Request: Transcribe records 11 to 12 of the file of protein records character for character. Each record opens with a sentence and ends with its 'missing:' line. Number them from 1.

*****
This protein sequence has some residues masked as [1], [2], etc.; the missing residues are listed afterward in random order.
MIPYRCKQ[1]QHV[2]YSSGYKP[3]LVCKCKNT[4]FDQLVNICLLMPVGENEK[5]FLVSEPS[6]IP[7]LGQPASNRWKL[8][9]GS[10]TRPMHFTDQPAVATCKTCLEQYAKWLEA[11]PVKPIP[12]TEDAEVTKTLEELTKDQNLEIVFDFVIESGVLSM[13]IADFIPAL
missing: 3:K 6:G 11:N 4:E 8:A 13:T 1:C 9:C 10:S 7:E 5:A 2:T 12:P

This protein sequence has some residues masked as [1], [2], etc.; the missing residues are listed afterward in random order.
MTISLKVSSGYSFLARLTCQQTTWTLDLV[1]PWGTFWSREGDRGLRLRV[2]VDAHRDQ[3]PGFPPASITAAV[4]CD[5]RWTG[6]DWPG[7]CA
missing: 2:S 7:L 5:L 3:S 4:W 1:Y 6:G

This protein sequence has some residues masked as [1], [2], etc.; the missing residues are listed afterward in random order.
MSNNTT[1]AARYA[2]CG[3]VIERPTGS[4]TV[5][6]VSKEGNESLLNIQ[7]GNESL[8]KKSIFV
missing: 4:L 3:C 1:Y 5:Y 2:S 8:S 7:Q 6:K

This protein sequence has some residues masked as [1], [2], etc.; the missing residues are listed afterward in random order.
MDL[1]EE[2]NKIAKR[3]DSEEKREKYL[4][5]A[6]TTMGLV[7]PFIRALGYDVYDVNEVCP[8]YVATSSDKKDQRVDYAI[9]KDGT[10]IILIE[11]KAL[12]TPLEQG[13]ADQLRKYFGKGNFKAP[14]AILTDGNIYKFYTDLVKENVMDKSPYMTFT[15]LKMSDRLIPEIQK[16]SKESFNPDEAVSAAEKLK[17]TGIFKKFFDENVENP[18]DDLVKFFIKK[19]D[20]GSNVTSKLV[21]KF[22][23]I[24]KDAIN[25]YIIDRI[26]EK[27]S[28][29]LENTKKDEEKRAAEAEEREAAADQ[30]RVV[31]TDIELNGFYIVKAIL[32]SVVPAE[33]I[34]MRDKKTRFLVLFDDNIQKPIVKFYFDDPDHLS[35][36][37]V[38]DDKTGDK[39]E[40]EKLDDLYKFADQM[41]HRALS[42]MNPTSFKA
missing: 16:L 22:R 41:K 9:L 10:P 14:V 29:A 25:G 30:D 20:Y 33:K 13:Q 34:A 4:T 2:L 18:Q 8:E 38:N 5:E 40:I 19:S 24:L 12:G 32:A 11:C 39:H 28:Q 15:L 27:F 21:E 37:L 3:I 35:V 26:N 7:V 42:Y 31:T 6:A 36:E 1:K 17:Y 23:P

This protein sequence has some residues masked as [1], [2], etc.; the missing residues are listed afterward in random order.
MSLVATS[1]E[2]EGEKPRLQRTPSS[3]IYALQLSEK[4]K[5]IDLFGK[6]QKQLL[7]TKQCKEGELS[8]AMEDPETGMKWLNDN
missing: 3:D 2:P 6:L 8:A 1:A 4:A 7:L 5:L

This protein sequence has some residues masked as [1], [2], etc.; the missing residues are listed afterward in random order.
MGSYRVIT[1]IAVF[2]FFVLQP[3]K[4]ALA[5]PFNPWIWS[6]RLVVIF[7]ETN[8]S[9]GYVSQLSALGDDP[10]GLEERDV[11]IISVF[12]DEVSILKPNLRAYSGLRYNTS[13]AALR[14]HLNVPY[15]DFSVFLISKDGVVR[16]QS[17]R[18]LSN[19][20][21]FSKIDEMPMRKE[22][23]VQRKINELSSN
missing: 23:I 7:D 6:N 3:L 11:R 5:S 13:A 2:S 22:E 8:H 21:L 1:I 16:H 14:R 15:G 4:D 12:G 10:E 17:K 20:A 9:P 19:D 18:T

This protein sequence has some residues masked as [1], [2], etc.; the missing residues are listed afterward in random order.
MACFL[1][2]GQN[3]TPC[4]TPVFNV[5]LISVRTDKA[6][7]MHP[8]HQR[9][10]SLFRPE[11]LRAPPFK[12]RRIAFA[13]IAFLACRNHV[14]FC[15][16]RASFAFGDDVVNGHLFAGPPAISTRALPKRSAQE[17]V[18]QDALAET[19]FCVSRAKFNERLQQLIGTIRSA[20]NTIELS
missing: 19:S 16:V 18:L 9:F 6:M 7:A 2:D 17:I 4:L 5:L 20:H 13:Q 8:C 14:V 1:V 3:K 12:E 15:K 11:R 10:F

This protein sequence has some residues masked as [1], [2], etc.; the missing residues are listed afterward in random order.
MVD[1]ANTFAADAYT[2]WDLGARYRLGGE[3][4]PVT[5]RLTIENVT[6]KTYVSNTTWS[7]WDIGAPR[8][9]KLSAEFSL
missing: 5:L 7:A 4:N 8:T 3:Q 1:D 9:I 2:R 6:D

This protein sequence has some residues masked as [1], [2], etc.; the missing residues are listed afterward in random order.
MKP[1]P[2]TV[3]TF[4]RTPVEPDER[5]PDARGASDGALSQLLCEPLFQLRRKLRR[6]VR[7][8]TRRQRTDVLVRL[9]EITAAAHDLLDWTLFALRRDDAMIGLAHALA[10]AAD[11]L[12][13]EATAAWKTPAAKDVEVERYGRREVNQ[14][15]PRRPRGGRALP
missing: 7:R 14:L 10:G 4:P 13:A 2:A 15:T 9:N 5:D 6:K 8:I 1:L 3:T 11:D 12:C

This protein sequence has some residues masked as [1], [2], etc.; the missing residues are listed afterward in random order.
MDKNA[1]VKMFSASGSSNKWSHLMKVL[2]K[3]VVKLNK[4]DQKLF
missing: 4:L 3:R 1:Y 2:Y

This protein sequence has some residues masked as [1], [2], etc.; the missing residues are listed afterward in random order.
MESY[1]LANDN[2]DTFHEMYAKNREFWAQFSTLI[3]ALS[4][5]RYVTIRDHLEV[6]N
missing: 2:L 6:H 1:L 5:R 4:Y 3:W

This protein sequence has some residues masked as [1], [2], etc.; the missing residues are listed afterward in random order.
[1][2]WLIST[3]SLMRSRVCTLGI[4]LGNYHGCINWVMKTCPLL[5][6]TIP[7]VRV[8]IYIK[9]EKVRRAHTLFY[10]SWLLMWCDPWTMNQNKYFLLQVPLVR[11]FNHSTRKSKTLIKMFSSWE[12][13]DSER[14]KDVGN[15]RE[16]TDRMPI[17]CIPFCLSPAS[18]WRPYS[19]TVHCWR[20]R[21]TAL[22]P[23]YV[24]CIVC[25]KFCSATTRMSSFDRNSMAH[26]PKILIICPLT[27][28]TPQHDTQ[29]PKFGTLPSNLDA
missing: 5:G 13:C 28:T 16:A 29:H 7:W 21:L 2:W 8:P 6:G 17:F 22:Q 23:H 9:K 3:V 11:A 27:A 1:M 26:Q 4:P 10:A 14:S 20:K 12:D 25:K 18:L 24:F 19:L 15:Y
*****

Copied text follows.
This protein sequence has some residues masked as [1], [2], etc.; the missing residues are listed afterward in random order.
MESY[1]LANDN[2]DTFHEMYAKNREFWAQFSTLI[3]ALS[4][5]RYVTIRDHLEV[6]N
missing: 2:L 6:H 1:L 5:R 4:Y 3:W

This protein sequence has some residues masked as [1], [2], etc.; the missing residues are listed afterward in random order.
[1][2]WLIST[3]SLMRSRVCTLGI[4]LGNYHGCINWVMKTCPLL[5][6]TIP[7]VRV[8]IYIK[9]EKVRRAHTLFY[10]SWLLMWCDPWTMNQNKYFLLQVPLVR[11]FNHSTRKSKTLIKMFSSWE[12][13]DSER[14]KDVGN[15]RE[16]TDRMPI[17]CIPFCLSPAS[18]WRPYS[19]TVHCWR[20]R[21]TAL[22]P[23]YV[24]CIVC[25]KFCSATTRMSSFDRNSMAH[26]PKILIICPLT[27][28]TPQHDTQ[29]PKFGTLPSNLDA
missing: 5:G 13:C 28:T 16:A 29:H 7:W 21:L 2:W 8:P 6:G 17:F 22:Q 23:H 9:K 3:V 11:A 27:A 1:M 26:Q 4:P 10:A 14:S 20:K 12:D 25:K 18:L 24:F 19:L 15:Y